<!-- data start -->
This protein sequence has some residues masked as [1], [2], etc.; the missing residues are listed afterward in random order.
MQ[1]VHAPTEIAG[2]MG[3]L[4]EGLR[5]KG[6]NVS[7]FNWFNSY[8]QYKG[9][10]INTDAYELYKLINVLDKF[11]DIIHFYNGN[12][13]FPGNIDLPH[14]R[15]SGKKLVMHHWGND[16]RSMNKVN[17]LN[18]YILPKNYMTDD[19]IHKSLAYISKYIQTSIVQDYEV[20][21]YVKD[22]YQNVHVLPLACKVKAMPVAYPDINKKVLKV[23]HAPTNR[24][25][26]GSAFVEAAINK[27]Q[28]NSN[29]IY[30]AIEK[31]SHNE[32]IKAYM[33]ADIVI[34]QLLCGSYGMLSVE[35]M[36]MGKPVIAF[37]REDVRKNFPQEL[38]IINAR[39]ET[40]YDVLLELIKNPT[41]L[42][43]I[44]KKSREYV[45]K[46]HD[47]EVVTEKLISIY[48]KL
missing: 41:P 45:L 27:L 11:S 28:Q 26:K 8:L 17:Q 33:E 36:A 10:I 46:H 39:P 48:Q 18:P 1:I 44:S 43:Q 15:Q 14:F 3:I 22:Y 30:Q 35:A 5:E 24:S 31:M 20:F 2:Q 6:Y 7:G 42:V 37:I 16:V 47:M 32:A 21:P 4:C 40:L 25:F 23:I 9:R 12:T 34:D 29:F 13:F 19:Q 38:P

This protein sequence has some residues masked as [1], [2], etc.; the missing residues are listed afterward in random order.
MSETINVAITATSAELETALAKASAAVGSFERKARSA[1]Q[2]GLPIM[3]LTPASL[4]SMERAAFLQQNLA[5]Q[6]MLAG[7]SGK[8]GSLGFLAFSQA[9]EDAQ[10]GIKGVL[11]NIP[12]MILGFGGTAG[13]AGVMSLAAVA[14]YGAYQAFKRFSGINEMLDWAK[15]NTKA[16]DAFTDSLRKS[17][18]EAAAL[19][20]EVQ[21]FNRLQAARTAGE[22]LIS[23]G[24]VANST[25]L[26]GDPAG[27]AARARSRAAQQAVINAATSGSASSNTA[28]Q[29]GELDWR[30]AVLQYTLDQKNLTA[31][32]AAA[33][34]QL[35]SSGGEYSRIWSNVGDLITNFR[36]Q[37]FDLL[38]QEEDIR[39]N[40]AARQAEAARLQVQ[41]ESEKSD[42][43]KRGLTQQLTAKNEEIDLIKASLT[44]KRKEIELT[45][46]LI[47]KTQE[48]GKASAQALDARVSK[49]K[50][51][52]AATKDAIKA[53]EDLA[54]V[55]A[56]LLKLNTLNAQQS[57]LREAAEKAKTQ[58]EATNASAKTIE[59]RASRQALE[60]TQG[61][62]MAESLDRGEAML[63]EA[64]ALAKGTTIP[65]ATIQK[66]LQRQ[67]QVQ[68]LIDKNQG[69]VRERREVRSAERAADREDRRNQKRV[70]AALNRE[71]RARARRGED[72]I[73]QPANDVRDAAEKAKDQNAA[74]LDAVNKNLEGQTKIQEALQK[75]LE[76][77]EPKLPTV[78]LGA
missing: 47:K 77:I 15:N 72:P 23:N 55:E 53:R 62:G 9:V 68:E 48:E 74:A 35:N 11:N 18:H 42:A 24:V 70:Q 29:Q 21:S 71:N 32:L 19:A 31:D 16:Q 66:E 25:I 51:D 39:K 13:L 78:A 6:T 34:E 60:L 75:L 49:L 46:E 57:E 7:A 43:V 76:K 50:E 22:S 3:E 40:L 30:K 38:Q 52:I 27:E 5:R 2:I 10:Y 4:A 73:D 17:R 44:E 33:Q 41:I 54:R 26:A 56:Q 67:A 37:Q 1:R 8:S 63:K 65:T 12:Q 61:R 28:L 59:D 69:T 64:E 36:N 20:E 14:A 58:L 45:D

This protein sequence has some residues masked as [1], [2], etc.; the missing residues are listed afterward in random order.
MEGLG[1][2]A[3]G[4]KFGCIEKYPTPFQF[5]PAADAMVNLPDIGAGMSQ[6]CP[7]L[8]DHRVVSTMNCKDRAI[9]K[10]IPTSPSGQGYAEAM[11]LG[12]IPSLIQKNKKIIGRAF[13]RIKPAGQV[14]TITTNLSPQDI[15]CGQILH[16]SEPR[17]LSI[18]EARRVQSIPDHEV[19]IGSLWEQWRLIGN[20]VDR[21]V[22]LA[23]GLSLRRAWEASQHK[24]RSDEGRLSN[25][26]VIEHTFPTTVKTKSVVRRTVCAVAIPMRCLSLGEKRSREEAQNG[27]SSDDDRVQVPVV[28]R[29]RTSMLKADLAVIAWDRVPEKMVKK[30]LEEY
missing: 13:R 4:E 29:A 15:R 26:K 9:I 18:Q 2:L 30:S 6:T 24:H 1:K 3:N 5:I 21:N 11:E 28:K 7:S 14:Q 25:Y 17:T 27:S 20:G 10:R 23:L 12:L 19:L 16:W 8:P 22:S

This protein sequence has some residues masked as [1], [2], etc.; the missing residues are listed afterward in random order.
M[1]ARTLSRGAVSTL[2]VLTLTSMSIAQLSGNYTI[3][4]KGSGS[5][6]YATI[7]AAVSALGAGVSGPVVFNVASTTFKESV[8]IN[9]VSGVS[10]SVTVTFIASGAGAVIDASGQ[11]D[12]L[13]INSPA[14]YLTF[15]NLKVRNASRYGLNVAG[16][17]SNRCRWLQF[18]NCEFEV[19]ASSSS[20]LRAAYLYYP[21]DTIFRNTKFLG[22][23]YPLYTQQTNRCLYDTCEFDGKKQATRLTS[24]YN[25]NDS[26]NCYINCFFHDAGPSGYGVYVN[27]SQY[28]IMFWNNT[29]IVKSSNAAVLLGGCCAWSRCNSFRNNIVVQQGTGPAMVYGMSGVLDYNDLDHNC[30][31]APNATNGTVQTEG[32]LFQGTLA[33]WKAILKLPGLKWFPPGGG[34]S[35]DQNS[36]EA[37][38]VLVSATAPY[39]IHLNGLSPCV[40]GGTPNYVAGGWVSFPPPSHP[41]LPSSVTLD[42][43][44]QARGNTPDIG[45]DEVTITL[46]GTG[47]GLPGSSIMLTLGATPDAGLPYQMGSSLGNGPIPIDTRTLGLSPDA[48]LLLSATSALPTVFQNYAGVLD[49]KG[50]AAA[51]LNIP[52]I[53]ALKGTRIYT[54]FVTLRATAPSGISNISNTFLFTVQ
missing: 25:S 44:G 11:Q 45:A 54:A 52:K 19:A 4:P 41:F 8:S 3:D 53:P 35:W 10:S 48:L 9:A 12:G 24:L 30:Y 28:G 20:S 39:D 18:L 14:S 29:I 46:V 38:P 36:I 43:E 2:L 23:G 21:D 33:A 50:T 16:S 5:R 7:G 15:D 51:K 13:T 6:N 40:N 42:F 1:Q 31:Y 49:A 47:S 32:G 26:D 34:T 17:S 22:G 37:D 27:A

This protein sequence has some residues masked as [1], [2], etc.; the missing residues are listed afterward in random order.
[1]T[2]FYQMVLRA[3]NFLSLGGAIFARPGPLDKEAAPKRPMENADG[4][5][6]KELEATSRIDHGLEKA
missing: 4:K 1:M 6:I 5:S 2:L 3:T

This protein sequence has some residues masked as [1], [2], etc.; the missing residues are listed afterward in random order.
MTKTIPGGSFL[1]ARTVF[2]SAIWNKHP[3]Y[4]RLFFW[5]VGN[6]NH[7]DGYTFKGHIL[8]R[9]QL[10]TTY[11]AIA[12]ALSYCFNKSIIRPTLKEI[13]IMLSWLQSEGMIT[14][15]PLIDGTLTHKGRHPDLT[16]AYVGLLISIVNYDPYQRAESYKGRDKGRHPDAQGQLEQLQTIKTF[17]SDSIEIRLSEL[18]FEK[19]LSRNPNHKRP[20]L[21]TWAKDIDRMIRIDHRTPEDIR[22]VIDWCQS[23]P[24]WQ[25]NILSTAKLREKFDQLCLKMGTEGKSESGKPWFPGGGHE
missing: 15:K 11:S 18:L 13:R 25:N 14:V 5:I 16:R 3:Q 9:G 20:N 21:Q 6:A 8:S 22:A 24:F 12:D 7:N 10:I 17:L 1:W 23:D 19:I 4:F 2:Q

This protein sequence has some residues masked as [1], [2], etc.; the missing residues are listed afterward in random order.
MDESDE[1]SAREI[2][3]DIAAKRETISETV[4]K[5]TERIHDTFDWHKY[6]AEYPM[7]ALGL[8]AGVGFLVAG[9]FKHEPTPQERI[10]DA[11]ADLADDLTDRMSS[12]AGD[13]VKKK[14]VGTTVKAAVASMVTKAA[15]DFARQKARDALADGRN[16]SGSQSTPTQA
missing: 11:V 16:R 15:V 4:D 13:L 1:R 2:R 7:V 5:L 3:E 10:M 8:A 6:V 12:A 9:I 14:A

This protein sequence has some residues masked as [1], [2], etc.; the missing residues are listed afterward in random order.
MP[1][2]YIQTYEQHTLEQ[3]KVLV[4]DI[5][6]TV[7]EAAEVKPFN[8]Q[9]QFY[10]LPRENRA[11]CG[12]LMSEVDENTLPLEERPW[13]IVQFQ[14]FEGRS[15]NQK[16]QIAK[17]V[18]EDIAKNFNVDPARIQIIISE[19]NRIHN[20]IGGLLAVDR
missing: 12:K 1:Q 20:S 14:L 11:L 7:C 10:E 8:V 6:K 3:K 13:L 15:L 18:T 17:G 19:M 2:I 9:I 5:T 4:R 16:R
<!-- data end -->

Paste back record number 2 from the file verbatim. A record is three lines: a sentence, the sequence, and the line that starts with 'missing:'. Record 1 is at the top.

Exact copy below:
This protein sequence has some residues masked as [1], [2], etc.; the missing residues are listed afterward in random order.
MSETINVAITATSAELETALAKASAAVGSFERKARSA[1]Q[2]GLPIM[3]LTPASL[4]SMERAAFLQQNLA[5]Q[6]MLAG[7]SGK[8]GSLGFLAFSQA[9]EDAQ[10]GIKGVL[11]NIP[12]MILGFGGTAG[13]AGVMSLAAVA[14]YGAYQAFKRFSGINEMLDWAK[15]NTKA[16]DAFTDSLRKS[17][18]EAAAL[19][20]EVQ[21]FNRLQAARTAGE[22]LIS[23]G[24]VANST[25]L[26]GDPAG[27]AARARSRAAQQAVINAATSGSASSNTA[28]Q[29]GELDWR[30]AVLQYTLDQKNLTA[31][32]AAA[33][34]QL[35]SSGGEYSRIWSNVGDLITNFR[36]Q[37]FDLL[38]QEEDIR[39]N[40]AARQAEAARLQVQ[41]ESEKSD[42][43]KRGLTQQLTAKNEEIDLIKASLT[44]KRKEIELT[45][46]LI[47]KTQE[48]GKASAQALDARVSK[49]K[50][51][52]AATKDAIKA[53]EDLA[54]V[55]A[56]LLKLNTLNAQQS[57]LREAAEKAKTQ[58]EATNASAKTIE[59]RASRQALE[60]TQG[61][62]MAESLDRGEAML[63]EA[64]ALAKGTTIP[65]ATIQK[66]LQRQ[67]QVQ[68]LIDKNQG[69]VRERREVRSAERAADREDRRNQKRV[70]AALNRE[71]RARARRGED[72]I[73]QPANDVRDAAEKAKDQNAA[74]LDAVNKNLEGQTKIQEALQK[75]LE[76][77]EPKLPTV[78]LGA
missing: 47:K 77:I 15:N 72:P 23:N 55:E 53:R 62:G 9:V 68:E 48:E 74:A 35:N 11:N 18:H 42:A 24:V 70:Q 29:Q 21:S 71:N 32:L 19:A 31:D 16:Q 66:E 25:I 51:D 39:K 13:L 78:A 6:T 34:E 60:L 75:L 49:L 46:E 57:E 7:A 43:V 76:K 50:E 22:S 3:E 40:L 30:K 38:Q 52:I 27:E 5:R 2:I 10:Y 4:A 73:D 17:R 44:E 33:Q 41:I 54:R 26:A 56:Q 67:A 37:Q 1:R 8:S 63:K 65:T 12:Q 61:R 28:L 59:D 69:T 64:E 36:N 20:E 14:A 58:L 45:D